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The Early Warning Signs of Mental Illness

December 19, 2012

Three Questions with Dr. Ray Kotwicki, Skyland Trail Chief Medical Officer

1. Why do we see mental illness emerge in young adults in their 20s?

We’re identifying mental illnesses a lot earlier than we used to. Traditionally, young adults in their late teens and early 20s were considered most at risk. Current research indicates that symptoms may be visible in children and adolescents as young as 9 or 10. Researchers have confirmed that the emergence of pre-symptomatic “prodrome” signs may start well before development of DSM criteria for mental illnesses. The good news is that the earlier risk for development of mental illnesses is identified, the more can be done to help.

However, those symptoms may be masked until young adults move out on their own, away from their parents and the support systems they relied on in middle and high school. They experience more stress in a world with more consequences and they can potentially crash and burn without support and prevention.

Psychiatric Treatment for Young Adults



2. What early warning signs should parents and teachers look for?

Many young people at risk for developing a mental illness later in life exhibit early warning signs.

For example, in a study led by Elaine Walker at Emory University, clinicians were able to identify children who later developed schizophrenia based on the behavior documented by home videos of childhood birthday parties.

The warning sign that stands out most in research is social problems. Social isolation is what we think of the most. Being a “loner.” For adolescents, being part of a social group – even if it’s just one or two friends – is the most important thing in their world. Young people who deliberately choose not to be a part of a social group or who are actively repulsed by them may need further assessment and attention.

Another important warning sign is thoughts or actions focused on violence. Expressing violent fantasies or engaging in acts of aggression toward animals may indicate a problem.

Finally, a significant change in mood or behavior should be considered. If, no matter what you do, you can’t get a kid out of bed to go to school in the morning, if he stops making good grades, or if she starts disappearing from school at lunch time – these types of changes should prompt follow-up and attention to make sure the kid is not in danger, and is receiving approprite follow up to ensure that the community supports him or her as development continues.

3. If you suspect a young person may be struggling with a mental illness, what should you do?

I think the biggest thing is to let someone know: a doctor, a guidance counselor, or someone who can do a more formal assessment. Parents need to be involved, but you need to have an assessment from someone outside of the family dynamic with a more unbiased perspective. An outside professional can look at the young person through the lens of what one would expect for kids of that age.

Parents, and even we as the larger “grown up” community, tend to write off warning signs as the “bad teen years.” That is dangerous. We need to be more aware of these warning signs and help connect young people and their families to the help they need to prevent the development of full blown mental illness.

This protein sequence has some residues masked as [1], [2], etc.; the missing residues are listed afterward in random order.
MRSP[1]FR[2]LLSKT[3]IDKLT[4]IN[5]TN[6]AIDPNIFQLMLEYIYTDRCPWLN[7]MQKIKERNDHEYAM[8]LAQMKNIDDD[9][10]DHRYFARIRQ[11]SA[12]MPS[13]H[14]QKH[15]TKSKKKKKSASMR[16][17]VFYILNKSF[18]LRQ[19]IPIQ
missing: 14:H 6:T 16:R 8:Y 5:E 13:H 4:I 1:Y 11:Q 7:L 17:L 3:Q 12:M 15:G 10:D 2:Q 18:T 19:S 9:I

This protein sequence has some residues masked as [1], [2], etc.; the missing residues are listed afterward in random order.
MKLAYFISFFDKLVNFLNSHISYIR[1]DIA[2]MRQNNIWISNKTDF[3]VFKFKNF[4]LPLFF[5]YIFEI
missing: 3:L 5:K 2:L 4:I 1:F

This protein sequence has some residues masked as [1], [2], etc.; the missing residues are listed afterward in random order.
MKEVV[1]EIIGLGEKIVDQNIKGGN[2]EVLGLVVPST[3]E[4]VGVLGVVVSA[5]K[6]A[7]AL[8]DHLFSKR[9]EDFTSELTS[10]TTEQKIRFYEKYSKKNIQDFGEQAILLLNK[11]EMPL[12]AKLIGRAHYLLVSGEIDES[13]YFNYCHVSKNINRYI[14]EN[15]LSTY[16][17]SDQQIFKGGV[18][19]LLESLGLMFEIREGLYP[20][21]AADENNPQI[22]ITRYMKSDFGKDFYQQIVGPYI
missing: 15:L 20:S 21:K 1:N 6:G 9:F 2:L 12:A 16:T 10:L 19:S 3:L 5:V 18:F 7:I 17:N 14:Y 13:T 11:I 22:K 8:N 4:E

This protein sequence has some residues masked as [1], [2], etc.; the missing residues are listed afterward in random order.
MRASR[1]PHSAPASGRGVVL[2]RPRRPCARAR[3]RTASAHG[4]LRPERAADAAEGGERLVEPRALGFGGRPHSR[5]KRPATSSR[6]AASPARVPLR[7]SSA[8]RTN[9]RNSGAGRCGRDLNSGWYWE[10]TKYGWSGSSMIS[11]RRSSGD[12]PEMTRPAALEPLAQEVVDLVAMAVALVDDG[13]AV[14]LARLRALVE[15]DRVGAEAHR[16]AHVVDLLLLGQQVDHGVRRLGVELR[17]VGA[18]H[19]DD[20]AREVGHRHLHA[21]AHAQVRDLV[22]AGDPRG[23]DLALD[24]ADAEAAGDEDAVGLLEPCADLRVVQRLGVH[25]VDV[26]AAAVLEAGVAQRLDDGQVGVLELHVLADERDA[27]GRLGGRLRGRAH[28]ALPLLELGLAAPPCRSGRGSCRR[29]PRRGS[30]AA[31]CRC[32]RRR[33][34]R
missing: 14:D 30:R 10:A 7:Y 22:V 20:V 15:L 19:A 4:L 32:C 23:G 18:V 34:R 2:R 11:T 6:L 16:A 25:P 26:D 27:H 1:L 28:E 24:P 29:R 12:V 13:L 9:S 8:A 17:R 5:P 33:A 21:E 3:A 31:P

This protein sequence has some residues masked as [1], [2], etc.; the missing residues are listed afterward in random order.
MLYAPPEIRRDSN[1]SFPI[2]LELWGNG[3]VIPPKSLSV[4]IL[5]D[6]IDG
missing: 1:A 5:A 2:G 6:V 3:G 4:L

And the data about treatment is compelling when you can identify individuals early. We’re not necessarily talking about treatment with medications. But extra support, training in coping skills and stress management, and help interacting with peers in more appropriate ways can be extremely beneficial.

Counseling about the use of drugs and alcohol is also important. Use of hallucinogens such as marijuana can make symptoms a lot worse. On the other hand, preventive strategies such as prevention of abuse and neglect, bolstering resiliency tactics, and even dietary supplements (omega-3 fatty acids) may be helpful.

There are many things we can do to help young people at risk of developing a mental illness avoid becoming fully symptomatic, prevent harm to themselves and others, and live full and productive lives.

Dr. Ray Kotwicki is the Chief Medical Officer for Skyland Trail. He completed his residency and postdoctoral fellowship at Emory University School of Medicine following postgraduate training at Harvard Medical School and Boston University School of Medicine. Dr. Kotwicki graduated from the University of Wisconsin Medical School after completing a combined baccalaureate – medical scholars program. Dr. Kotwicki serves as Associate Professor of Psychiatry and Behavioral Sciences at the Emory University School of Medicine as well as Assistant Professor of Health Policy and Management at the Rollins School of Public Health. He is co-director of the Emory University Fellowship in Community Psychiatry and Public Health, and leads medical student teaching as the Director of Medical Student Education in Emory University’s Department of Psychiatry. Dr. Kotwicki also is a member of Emory’s Department of Psychiatry and Behavioral Science’s Executive Committee. He has been named to the Board of Directors for the Georgia Psychiatric Physicians Association in 2010 and was awarded NAMI Georgia’s ‘Exemplary Psychiatrist’ Award in 2007. His special interests include the integration of physical and mental health care, anti-stigma initiatives, health policy, and matters of social justice. Dr. Kotwicki has been at Skyland Trail since January, 2007.

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